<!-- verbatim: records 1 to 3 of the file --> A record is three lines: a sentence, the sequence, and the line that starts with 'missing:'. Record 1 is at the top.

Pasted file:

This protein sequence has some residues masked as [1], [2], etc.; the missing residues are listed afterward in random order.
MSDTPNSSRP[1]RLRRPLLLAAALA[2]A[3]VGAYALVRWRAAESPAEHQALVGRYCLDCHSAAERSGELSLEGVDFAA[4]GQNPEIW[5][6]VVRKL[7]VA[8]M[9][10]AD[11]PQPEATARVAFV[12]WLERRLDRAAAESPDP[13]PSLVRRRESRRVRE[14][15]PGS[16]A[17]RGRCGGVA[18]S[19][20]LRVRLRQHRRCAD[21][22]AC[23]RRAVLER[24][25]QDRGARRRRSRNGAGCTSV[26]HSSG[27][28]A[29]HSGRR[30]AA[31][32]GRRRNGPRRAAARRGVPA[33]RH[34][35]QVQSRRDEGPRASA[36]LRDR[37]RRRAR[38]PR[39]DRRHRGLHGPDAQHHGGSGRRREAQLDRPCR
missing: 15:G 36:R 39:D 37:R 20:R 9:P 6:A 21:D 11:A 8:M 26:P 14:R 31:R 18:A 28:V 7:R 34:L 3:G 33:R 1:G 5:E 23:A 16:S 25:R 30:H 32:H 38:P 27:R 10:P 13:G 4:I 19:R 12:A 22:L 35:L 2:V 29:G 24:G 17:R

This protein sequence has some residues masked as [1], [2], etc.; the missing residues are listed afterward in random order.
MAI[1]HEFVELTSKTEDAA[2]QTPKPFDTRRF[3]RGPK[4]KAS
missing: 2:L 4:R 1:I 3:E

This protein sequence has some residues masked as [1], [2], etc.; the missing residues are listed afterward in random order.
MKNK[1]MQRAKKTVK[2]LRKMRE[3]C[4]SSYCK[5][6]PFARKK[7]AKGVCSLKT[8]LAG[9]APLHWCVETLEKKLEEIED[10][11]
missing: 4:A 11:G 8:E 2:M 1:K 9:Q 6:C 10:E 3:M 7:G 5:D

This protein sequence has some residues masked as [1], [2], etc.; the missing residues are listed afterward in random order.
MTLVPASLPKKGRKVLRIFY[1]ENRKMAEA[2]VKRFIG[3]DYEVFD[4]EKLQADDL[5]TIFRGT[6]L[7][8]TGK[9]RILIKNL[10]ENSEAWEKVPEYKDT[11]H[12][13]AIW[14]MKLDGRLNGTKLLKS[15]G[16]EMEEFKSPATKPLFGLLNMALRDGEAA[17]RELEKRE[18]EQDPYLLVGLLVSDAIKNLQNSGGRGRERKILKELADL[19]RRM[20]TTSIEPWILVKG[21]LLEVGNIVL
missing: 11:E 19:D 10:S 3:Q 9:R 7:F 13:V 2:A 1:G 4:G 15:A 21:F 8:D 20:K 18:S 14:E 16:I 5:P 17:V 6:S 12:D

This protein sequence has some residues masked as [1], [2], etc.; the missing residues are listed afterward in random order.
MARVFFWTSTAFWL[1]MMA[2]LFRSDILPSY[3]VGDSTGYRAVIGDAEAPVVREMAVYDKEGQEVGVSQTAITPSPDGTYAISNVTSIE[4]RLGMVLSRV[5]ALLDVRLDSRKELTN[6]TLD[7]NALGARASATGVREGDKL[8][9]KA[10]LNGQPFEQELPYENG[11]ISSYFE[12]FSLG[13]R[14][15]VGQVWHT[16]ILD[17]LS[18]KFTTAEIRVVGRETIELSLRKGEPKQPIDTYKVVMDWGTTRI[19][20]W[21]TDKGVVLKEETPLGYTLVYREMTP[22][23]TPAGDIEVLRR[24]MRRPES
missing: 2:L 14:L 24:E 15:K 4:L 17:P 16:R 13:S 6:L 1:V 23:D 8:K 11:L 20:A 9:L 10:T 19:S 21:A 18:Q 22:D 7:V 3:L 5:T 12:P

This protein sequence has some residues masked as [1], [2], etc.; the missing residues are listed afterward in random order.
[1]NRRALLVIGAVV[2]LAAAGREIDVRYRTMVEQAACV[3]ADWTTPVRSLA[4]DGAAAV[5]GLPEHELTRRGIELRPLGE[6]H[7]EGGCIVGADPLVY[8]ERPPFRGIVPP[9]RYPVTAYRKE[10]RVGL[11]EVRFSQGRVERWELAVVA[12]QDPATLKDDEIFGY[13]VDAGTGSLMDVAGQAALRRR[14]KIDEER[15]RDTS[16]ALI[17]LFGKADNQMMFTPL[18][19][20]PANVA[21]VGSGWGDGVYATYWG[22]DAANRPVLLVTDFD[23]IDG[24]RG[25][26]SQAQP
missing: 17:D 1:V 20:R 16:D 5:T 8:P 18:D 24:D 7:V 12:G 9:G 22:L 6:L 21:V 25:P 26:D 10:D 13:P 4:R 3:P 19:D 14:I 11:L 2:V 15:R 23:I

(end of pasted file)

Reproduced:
This protein sequence has some residues masked as [1], [2], etc.; the missing residues are listed afterward in random order.
MSDTPNSSRP[1]RLRRPLLLAAALA[2]A[3]VGAYALVRWRAAESPAEHQALVGRYCLDCHSAAERSGELSLEGVDFAA[4]GQNPEIW[5][6]VVRKL[7]VA[8]M[9][10]AD[11]PQPEATARVAFV[12]WLERRLDRAAAESPDP[13]PSLVRRRESRRVRE[14][15]PGS[16]A[17]RGRCGGVA[18]S[19][20]LRVRLRQHRRCAD[21][22]AC[23]RRAVLER[24][25]QDRGARRRRSRNGAGCTSV[26]HSSG[27][28]A[29]HSGRR[30]AA[31][32]GRRRNGPRRAAARRGVPA[33]RH[34][35]QVQSRRDEGPRASA[36]LRDR[37]RRRAR[38]PR[39]DRRHRGLHGPDAQHHGGSGRRREAQLDRPCR
missing: 15:G 36:R 39:D 37:R 20:R 9:P 6:A 21:D 11:A 8:M 26:P 14:R 31:R 18:A 28:V 7:R 34:L 3:G 33:R 1:G 5:E 23:A 16:S 25:R 30:H 32:H 38:P 27:R 10:P 13:G 4:I 19:R 12:A 22:L 35:L 2:V 29:G 24:G 17:R

This protein sequence has some residues masked as [1], [2], etc.; the missing residues are listed afterward in random order.
MAI[1]HEFVELTSKTEDAA[2]QTPKPFDTRRF[3]RGPK[4]KAS
missing: 2:L 4:R 1:I 3:E

This protein sequence has some residues masked as [1], [2], etc.; the missing residues are listed afterward in random order.
MKNK[1]MQRAKKTVK[2]LRKMRE[3]C[4]SSYCK[5][6]PFARKK[7]AKGVCSLKT[8]LAG[9]APLHWCVETLEKKLEEIED[10][11]
missing: 4:A 11:G 8:E 2:M 1:K 9:Q 6:C 10:E 3:M 7:G 5:D